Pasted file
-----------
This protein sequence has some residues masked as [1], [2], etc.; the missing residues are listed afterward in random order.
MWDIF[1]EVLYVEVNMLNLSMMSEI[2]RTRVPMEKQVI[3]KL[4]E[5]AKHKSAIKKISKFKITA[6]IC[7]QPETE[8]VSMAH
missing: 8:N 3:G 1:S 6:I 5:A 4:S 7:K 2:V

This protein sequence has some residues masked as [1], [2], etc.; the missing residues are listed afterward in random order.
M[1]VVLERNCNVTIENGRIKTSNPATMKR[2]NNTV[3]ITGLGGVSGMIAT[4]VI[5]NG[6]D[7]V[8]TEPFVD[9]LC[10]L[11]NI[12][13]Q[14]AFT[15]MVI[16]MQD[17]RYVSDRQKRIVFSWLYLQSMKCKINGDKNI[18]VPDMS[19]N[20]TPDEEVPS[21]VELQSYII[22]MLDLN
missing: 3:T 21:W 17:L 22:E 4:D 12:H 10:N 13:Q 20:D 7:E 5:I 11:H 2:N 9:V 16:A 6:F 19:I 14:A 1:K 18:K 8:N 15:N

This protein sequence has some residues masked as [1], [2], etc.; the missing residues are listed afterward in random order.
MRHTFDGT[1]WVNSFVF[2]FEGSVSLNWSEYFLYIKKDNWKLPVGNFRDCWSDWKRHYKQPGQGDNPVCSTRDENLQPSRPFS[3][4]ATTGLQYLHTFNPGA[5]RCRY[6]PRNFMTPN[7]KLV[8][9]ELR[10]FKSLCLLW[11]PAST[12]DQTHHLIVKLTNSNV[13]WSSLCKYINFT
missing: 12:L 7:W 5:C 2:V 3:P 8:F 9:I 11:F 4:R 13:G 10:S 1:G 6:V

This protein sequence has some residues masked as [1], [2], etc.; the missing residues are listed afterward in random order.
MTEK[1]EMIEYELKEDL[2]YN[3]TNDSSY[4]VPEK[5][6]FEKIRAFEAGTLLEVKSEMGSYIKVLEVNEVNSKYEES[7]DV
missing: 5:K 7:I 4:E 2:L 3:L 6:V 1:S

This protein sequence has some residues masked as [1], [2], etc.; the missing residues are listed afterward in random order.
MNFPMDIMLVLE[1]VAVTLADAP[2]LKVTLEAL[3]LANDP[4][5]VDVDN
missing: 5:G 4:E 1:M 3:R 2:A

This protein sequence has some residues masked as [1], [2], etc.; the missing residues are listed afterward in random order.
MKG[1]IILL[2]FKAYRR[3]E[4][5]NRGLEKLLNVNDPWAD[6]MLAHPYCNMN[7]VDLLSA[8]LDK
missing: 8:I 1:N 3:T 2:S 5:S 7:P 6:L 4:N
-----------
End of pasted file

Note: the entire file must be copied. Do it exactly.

This protein sequence has some residues masked as [1], [2], etc.; the missing residues are listed afterward in random order.
MWDIF[1]EVLYVEVNMLNLSMMSEI[2]RTRVPMEKQVI[3]KL[4]E[5]AKHKSAIKKISKFKITA[6]IC[7]QPETE[8]VSMAH
missing: 8:N 3:G 1:S 6:I 5:A 4:S 7:K 2:V

This protein sequence has some residues masked as [1], [2], etc.; the missing residues are listed afterward in random order.
M[1]VVLERNCNVTIENGRIKTSNPATMKR[2]NNTV[3]ITGLGGVSGMIAT[4]VI[5]NG[6]D[7]V[8]TEPFVD[9]LC[10]L[11]NI[12][13]Q[14]AFT[15]MVI[16]MQD[17]RYVSDRQKRIVFSWLYLQSMKCKINGDKNI[18]VPDMS[19]N[20]TPDEEVPS[21]VELQSYII[22]MLDLN
missing: 3:T 21:W 17:L 22:E 4:D 12:H 10:N 13:Q 20:D 7:E 5:I 11:H 2:N 9:V 16:A 6:F 19:I 14:A 1:K 18:K 8:N 15:N

This protein sequence has some residues masked as [1], [2], etc.; the missing residues are listed afterward in random order.
MRHTFDGT[1]WVNSFVF[2]FEGSVSLNWSEYFLYIKKDNWKLPVGNFRDCWSDWKRHYKQPGQGDNPVCSTRDENLQPSRPFS[3][4]ATTGLQYLHTFNPGA[5]RCRY[6]PRNFMTPN[7]KLV[8][9]ELR[10]FKSLCLLW[11]PAST[12]DQTHHLIVKLTNSNV[13]WSSLCKYINFT
missing: 12:L 7:W 5:C 2:V 3:P 8:F 9:I 11:F 4:R 13:G 10:S 1:G 6:V

This protein sequence has some residues masked as [1], [2], etc.; the missing residues are listed afterward in random order.
MTEK[1]EMIEYELKEDL[2]YN[3]TNDSSY[4]VPEK[5][6]FEKIRAFEAGTLLEVKSEMGSYIKVLEVNEVNSKYEES[7]DV
missing: 5:K 7:I 4:E 2:L 3:L 6:V 1:S

This protein sequence has some residues masked as [1], [2], etc.; the missing residues are listed afterward in random order.
MNFPMDIMLVLE[1]VAVTLADAP[2]LKVTLEAL[3]LANDP[4][5]VDVDN
missing: 5:G 4:E 1:M 3:R 2:A

This protein sequence has some residues masked as [1], [2], etc.; the missing residues are listed afterward in random order.
MKG[1]IILL[2]FKAYRR[3]E[4][5]NRGLEKLLNVNDPWAD[6]MLAHPYCNMN[7]VDLLSA[8]LDK
missing: 8:I 1:N 3:T 2:S 5:S 7:P 6:L 4:N